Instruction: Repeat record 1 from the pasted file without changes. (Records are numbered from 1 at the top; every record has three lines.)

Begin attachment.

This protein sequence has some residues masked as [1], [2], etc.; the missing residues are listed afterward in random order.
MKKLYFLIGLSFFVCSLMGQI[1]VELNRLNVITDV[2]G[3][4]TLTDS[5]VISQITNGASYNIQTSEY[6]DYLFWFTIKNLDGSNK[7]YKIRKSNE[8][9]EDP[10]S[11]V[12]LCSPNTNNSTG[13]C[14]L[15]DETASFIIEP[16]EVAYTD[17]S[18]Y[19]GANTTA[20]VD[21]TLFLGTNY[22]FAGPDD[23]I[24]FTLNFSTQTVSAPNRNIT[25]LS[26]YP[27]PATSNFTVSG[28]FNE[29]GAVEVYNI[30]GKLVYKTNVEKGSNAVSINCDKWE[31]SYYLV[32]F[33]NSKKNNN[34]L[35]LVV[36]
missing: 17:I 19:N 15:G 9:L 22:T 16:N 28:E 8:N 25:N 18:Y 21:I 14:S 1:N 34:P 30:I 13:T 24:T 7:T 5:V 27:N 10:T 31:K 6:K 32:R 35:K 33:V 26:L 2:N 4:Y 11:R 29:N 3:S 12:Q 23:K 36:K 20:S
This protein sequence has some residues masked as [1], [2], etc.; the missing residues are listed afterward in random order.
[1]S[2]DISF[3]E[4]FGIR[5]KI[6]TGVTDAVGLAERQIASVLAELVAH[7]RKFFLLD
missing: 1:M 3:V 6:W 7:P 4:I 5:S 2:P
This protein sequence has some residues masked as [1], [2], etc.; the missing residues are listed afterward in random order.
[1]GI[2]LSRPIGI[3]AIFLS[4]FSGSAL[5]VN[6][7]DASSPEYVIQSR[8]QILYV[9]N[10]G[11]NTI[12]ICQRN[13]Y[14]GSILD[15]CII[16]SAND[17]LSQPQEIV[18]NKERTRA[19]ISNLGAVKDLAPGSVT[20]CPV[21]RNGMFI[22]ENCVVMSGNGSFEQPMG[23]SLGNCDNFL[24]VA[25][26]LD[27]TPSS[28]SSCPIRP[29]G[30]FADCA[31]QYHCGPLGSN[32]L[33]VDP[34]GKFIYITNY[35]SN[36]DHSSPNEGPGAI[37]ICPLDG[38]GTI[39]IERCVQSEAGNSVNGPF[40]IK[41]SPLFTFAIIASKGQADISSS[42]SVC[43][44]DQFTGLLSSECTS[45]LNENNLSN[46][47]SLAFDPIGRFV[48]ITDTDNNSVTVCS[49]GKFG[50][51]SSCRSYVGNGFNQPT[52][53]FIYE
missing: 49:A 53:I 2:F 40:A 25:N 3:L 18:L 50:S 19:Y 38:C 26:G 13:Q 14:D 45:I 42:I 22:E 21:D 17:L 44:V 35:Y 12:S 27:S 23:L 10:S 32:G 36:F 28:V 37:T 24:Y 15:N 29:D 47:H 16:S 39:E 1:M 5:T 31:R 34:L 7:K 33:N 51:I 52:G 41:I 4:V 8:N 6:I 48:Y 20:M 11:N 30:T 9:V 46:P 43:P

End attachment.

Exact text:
This protein sequence has some residues masked as [1], [2], etc.; the missing residues are listed afterward in random order.
MKKLYFLIGLSFFVCSLMGQI[1]VELNRLNVITDV[2]G[3][4]TLTDS[5]VISQITNGASYNIQTSEY[6]DYLFWFTIKNLDGSNK[7]YKIRKSNE[8][9]EDP[10]S[11]V[12]LCSPNTNNSTG[13]C[14]L[15]DETASFIIEP[16]EVAYTD[17]S[18]Y[19]GANTTA[20]VD[21]TLFLGTNY[22]FAGPDD[23]I[24]FTLNFSTQTVSAPNRNIT[25]LS[26]YP[27]PATSNFTVSG[28]FNE[29]GAVEVYNI[30]GKLVYKTNVEKGSNAVSINCDKWE[31]SYYLV[32]F[33]NSKKNNN[34]L[35]LVV[36]
missing: 17:I 19:N 15:G 9:L 22:T 16:N 28:E 8:N 25:N 18:Y 21:I 14:S 1:N 34:P 30:I 13:T 24:T 7:T 5:V 27:N 10:T 31:K 6:K 32:R 35:K 33:V 26:L 2:N 4:Y 11:R 29:N 3:S 12:Q 23:K 36:K 20:S